Special Report: School bus driver shortage affecting suburban Chicago

With just weeks until the start of a new school year, there is a bus driver shortage.

Bus companies are going to extreme lengths to recruit new drivers.

"It's typically normal for us to go into September maybe needing a handful of drivers, but now, this September, we're going to go in needing a couple of handful of drivers," said Julius Ceasar, the director of recruiting for Cook Illinois Corporation.

The company works with bus companies throughout the area to transport more than 200,000 students to Cook County schools.

Last month, American School Bus, a provider that is contracted by Cook Illinois Corp., held a job fair in Orland Park to recruit new drivers. Only two applicants showed up.

"I anticipated it to be honest. I wish it wasn't," said Timothy Poole, an operations manager with American School Bus.

He says it’s never been this hard to recruit new drivers so close to the start of the new school year.

"It is a severe shortage of school bus drivers and really the only thing that comes to mind with this is, these kids suffered so much with the pandemic," Poole said.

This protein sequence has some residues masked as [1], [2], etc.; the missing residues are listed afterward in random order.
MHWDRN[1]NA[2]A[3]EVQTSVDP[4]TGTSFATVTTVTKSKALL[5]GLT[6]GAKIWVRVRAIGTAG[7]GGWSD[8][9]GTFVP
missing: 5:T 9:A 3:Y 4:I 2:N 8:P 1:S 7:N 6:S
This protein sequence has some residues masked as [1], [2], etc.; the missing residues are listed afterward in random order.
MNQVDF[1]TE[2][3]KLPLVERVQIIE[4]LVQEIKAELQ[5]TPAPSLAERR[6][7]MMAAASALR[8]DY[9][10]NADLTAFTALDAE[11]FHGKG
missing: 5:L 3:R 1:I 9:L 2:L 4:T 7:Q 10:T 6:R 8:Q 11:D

Last year when schools closed and learning became remote, bus drivers were furloughed. Now, Ceasar says many don’t want to come back because they are able to collect enhanced unemployment benefits.

"We had a lot of people on furlough and when they extended it to September the 6th for the payments, a lot of them are not coming back and probably won't come back until then," Ceasar said.

To get people back in the driver’s seat, Cook Illinois Corp. is offering extreme incentives. Pay has been increased to $18 dollars an hour. Current employees can also get up to $1,000 and other prizes for referring new employees.

In addition, the company pays for driver training and licensing.

However, it’s not enough.

"Desperation is there. It's there so much, we're going to our customers and saying we're going to be running routes late," said Poole.

He says the bus companies are making contingency plans with school districts. This includes a single bus driver servicing three routes and staggered start times so students can arrive at school in stages.

"Being a school bus driver, it's one of the most rewarding jobs at the end of the day, because you're the first person that kid sees and the last person that kid sees," said Poole.

Cook Illinois Corp. is also offering health care to drivers, even though it's a part-time job.

For more information, go to www.cookillinois.com.